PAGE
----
Google has reportedly filed a cease-and-desist order against one of the Android platform’s most prolific developers. The developer, Steve Kondik, who’s known as Cyanogen, offers a free, after-market firmware product that bundles closed-source Google apps such as Gmail, Market, Talk and YouTube. CyanogenMod, as the app is dubbed, claims 30,000 users, many of whom appear to be hardcore Android fans. Lauren Weinstein, who writes extensively on Internet and privacy issues, wrote on his blog:
“I myself run a Cyanogen ROM on my G1. It’s fantastic stuff. Cyanogen provides an array of useful functionalities not yet in official Android releases — some of these enhancements may never be in official Android releases. Yet Cyanogen’s ROMs don’t cheat T-Mobile out of phone call revenue, won’t steal gold bullion from Fort Knox, nor will they even increase global warming…While I’m not a lawyer, I can understand Google’s formal concerns from a lawyer’s point of view. On the other hand, given the overall situation, such a stance seems not to be of the high ‘Googley’ caliber that I would normally expect from Google.”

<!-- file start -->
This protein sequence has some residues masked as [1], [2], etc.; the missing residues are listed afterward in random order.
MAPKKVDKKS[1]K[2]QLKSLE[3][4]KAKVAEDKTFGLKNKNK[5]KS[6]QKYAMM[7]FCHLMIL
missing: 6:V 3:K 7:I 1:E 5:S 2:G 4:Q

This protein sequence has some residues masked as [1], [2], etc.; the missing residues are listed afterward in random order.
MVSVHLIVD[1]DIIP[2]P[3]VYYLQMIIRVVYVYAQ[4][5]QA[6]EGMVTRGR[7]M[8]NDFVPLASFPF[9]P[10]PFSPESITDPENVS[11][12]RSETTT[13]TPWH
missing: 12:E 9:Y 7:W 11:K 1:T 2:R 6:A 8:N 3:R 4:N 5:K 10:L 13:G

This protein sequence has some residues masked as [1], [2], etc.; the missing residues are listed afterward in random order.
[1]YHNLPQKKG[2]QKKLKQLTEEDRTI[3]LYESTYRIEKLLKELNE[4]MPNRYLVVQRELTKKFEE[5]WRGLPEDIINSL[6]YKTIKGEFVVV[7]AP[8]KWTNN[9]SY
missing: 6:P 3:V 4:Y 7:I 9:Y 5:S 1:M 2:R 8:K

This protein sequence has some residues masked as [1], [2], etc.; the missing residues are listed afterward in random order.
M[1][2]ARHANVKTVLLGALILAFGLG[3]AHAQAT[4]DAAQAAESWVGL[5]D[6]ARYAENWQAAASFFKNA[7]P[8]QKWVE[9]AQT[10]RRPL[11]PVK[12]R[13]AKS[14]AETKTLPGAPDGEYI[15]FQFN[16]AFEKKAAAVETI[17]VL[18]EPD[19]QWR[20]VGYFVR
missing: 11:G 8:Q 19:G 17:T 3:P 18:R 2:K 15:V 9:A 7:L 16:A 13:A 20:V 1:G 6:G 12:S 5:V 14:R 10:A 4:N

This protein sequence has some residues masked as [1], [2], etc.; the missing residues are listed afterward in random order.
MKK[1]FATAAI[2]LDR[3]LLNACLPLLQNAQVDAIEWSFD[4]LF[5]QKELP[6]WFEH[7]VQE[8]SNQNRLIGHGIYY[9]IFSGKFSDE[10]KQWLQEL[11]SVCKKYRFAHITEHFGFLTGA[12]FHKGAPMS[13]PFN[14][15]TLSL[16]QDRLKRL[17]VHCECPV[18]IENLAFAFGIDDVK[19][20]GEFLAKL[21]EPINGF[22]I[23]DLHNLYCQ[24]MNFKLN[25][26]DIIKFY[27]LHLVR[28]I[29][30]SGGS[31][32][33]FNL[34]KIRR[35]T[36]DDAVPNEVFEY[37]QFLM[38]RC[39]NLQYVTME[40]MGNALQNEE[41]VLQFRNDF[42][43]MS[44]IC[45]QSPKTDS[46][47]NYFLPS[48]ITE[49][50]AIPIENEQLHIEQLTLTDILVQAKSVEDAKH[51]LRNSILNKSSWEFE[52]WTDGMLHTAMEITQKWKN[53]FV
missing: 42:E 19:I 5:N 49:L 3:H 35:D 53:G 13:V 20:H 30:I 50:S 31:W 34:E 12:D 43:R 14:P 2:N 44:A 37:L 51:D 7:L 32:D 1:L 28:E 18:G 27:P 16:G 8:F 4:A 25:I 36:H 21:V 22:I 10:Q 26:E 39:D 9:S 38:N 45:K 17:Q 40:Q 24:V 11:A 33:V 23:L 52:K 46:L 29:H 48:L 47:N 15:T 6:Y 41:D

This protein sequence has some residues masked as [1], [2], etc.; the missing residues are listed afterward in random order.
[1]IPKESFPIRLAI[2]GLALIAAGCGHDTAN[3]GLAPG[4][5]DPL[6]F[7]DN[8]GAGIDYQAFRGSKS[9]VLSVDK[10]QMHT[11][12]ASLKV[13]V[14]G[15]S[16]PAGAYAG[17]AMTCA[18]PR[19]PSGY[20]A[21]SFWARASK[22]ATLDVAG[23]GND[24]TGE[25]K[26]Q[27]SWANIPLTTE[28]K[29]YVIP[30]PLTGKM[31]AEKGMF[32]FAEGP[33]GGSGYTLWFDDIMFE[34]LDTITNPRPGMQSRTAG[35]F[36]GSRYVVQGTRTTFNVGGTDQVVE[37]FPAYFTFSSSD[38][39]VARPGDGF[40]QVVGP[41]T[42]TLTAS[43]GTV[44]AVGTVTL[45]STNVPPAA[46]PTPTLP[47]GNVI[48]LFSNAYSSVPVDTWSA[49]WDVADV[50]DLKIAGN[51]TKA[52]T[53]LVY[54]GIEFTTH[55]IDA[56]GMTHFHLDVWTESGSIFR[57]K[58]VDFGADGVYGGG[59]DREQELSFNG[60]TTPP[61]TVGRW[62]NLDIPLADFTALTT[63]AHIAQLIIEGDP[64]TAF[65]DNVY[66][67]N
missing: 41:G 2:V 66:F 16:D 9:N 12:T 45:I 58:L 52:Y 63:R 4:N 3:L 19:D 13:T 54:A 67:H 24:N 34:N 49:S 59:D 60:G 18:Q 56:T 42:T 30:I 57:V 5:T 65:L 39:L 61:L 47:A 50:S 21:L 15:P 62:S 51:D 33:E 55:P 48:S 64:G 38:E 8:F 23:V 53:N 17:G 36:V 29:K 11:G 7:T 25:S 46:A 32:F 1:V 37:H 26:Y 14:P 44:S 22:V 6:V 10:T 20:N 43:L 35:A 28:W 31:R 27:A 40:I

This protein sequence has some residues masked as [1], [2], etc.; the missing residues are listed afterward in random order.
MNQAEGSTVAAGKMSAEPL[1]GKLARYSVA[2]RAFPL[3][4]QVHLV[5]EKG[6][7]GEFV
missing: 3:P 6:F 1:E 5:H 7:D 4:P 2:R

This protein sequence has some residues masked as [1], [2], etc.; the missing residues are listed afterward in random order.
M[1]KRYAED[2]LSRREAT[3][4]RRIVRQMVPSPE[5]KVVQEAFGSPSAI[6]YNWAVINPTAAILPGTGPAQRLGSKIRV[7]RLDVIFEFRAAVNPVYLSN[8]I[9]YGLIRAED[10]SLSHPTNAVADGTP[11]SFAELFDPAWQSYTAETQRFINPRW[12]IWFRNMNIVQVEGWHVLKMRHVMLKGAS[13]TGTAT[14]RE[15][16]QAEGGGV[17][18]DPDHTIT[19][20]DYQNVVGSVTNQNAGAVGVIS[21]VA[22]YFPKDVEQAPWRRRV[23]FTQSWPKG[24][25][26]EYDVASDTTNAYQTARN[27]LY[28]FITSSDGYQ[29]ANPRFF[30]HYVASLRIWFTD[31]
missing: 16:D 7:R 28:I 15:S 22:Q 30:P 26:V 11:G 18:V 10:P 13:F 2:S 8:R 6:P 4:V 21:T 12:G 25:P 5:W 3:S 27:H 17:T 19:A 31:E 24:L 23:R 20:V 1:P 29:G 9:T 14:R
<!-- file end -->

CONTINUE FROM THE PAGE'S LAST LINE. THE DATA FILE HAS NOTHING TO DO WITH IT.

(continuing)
Such a move would be an unusual one for Google, which has actively promoted its laissez-faire strategy with Android — a tack that contrasts starkly with Apple’s heavy-handed policing of its App Store. An online petition has been established in an effort to persuade Google to drop its alleged legal action against the CyanogenMod app. I’ve asked Google about the reported cease-and-desist order but have yet to hear back; I’ll update the story as I get more information.